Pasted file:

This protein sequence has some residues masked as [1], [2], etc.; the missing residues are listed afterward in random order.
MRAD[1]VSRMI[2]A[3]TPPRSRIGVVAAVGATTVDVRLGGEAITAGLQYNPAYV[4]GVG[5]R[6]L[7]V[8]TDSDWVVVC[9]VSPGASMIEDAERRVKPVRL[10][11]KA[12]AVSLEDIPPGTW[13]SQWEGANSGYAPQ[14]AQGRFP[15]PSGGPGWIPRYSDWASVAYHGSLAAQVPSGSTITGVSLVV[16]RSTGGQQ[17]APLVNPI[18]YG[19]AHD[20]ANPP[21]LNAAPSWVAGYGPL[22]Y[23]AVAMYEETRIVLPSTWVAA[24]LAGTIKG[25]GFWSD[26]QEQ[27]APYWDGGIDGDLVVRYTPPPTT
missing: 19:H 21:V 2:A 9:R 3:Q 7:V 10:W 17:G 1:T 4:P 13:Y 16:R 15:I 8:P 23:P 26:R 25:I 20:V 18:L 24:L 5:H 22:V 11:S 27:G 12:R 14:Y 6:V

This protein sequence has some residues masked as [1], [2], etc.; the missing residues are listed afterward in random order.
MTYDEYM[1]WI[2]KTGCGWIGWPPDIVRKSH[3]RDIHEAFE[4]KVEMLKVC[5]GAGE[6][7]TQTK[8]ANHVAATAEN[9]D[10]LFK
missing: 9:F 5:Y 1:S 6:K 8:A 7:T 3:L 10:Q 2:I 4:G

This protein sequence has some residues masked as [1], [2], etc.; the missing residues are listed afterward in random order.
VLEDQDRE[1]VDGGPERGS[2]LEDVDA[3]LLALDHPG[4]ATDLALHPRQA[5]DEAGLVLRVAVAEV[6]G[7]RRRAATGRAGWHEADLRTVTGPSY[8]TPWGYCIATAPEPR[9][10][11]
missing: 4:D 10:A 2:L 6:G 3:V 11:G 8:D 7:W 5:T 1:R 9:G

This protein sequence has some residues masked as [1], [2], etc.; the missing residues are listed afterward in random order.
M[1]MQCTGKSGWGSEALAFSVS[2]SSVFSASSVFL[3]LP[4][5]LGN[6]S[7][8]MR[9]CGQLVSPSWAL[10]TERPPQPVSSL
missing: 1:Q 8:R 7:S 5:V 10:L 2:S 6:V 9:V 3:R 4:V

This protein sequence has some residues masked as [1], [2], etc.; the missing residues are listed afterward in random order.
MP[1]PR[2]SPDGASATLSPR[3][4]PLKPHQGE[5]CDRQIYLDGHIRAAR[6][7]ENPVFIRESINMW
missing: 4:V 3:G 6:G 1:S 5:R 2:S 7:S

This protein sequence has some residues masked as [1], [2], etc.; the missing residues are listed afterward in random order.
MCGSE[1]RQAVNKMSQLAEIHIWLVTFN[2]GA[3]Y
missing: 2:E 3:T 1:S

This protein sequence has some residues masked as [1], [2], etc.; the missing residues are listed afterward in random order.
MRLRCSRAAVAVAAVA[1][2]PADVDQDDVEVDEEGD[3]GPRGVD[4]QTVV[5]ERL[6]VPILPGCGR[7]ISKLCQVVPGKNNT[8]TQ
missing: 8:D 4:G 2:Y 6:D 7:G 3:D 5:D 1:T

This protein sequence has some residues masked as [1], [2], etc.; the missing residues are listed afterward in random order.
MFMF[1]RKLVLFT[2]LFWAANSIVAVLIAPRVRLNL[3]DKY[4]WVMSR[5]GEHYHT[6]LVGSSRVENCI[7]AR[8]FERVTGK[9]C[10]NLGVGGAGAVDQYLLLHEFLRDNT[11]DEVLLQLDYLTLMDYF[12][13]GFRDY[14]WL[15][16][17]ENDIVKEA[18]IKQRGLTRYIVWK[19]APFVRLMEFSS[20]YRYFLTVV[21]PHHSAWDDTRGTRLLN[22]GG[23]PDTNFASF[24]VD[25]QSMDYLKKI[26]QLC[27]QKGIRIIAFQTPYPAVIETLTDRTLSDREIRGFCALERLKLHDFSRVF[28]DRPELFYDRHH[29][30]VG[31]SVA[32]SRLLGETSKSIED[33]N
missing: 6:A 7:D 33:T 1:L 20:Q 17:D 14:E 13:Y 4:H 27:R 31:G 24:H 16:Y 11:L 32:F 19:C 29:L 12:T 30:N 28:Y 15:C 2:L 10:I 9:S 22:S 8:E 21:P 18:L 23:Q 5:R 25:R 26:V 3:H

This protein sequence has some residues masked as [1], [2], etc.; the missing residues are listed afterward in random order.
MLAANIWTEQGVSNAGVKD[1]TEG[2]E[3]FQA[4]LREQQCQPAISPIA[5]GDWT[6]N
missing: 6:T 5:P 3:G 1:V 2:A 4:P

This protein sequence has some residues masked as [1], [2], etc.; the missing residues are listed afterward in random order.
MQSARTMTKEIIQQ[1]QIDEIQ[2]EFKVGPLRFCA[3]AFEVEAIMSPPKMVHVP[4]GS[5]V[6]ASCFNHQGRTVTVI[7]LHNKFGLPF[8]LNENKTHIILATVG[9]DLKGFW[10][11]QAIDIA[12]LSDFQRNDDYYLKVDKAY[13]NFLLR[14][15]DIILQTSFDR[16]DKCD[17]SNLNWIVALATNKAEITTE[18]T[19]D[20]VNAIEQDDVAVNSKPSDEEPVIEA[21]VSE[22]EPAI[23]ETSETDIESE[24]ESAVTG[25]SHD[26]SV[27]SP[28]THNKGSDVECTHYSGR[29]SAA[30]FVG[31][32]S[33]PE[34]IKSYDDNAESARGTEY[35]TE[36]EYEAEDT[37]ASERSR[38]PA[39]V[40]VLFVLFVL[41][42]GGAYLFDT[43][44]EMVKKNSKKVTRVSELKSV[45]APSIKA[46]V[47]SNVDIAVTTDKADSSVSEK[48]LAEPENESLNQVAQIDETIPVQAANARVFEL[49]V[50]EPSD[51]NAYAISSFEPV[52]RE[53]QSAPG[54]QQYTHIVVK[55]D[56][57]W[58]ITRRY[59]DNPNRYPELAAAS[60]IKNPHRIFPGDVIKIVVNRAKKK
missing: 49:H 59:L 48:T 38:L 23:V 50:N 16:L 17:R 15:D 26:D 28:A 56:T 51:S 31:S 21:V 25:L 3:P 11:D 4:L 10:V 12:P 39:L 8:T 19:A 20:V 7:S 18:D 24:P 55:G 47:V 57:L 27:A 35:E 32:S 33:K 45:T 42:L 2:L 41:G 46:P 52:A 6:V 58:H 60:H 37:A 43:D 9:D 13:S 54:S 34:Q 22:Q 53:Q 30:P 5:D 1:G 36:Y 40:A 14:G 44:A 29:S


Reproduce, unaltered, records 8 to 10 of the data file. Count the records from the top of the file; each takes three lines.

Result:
This protein sequence has some residues masked as [1], [2], etc.; the missing residues are listed afterward in random order.
MFMF[1]RKLVLFT[2]LFWAANSIVAVLIAPRVRLNL[3]DKY[4]WVMSR[5]GEHYHT[6]LVGSSRVENCI[7]AR[8]FERVTGK[9]C[10]NLGVGGAGAVDQYLLLHEFLRDNT[11]DEVLLQLDYLTLMDYF[12][13]GFRDY[14]WL[15][16][17]ENDIVKEA[18]IKQRGLTRYIVWK[19]APFVRLMEFSS[20]YRYFLTVV[21]PHHSAWDDTRGTRLLN[22]GG[23]PDTNFASF[24]VD[25]QSMDYLKKI[26]QLC[27]QKGIRIIAFQTPYPAVIETLTDRTLSDREIRGFCALERLKLHDFSRVF[28]DRPELFYDRHH[29][30]VG[31]SVA[32]SRLLGETSKSIED[33]N
missing: 6:A 7:D 33:T 1:L 20:Q 17:D 14:E 13:Y 4:H 27:R 31:G 24:H 16:Y 11:L 32:F 19:C 29:L 12:T 30:N 28:Y 15:C 2:L 10:I 9:S 22:S 8:E 21:P 18:L 23:Q 5:R 25:R 26:V 3:H

This protein sequence has some residues masked as [1], [2], etc.; the missing residues are listed afterward in random order.
MLAANIWTEQGVSNAGVKD[1]TEG[2]E[3]FQA[4]LREQQCQPAISPIA[5]GDWT[6]N
missing: 6:T 5:P 3:G 1:V 2:A 4:P

This protein sequence has some residues masked as [1], [2], etc.; the missing residues are listed afterward in random order.
MQSARTMTKEIIQQ[1]QIDEIQ[2]EFKVGPLRFCA[3]AFEVEAIMSPPKMVHVP[4]GS[5]V[6]ASCFNHQGRTVTVI[7]LHNKFGLPF[8]LNENKTHIILATVG[9]DLKGFW[10][11]QAIDIA[12]LSDFQRNDDYYLKVDKAY[13]NFLLR[14][15]DIILQTSFDR[16]DKCD[17]SNLNWIVALATNKAEITTE[18]T[19]D[20]VNAIEQDDVAVNSKPSDEEPVIEA[21]VSE[22]EPAI[23]ETSETDIESE[24]ESAVTG[25]SHD[26]SV[27]SP[28]THNKGSDVECTHYSGR[29]SAA[30]FVG[31][32]S[33]PE[34]IKSYDDNAESARGTEY[35]TE[36]EYEAEDT[37]ASERSR[38]PA[39]V[40]VLFVLFVL[41][42]GGAYLFDT[43][44]EMVKKNSKKVTRVSELKSV[45]APSIKA[46]V[47]SNVDIAVTTDKADSSVSEK[48]LAEPENESLNQVAQIDETIPVQAANARVFEL[49]V[50]EPSD[51]NAYAISSFEPV[52]RE[53]QSAPG[54]QQYTHIVVK[55]D[56][57]W[58]ITRRY[59]DNPNRYPELAAAS[60]IKNPHRIFPGDVIKIVVNRAKKK
missing: 49:H 59:L 48:T 38:L 23:V 50:N 16:L 17:R 15:D 26:D 28:A 56:T 51:S 31:S 21:V 25:L 3:P 11:D 4:L 10:V 12:P 39:L 8:T 19:A 20:V 7:S 18:D 24:P 55:G 47:V 57:L 27:A 35:E 32:S 33:K 45:T 42:L 2:L 41:G 46:P 52:A 6:V 58:H 60:H 37:A 43:D 9:D 13:S 54:S 34:Q 22:Q 53:Q 30:P 5:D 1:G 36:Y 40:A 14:G 44:A 29:S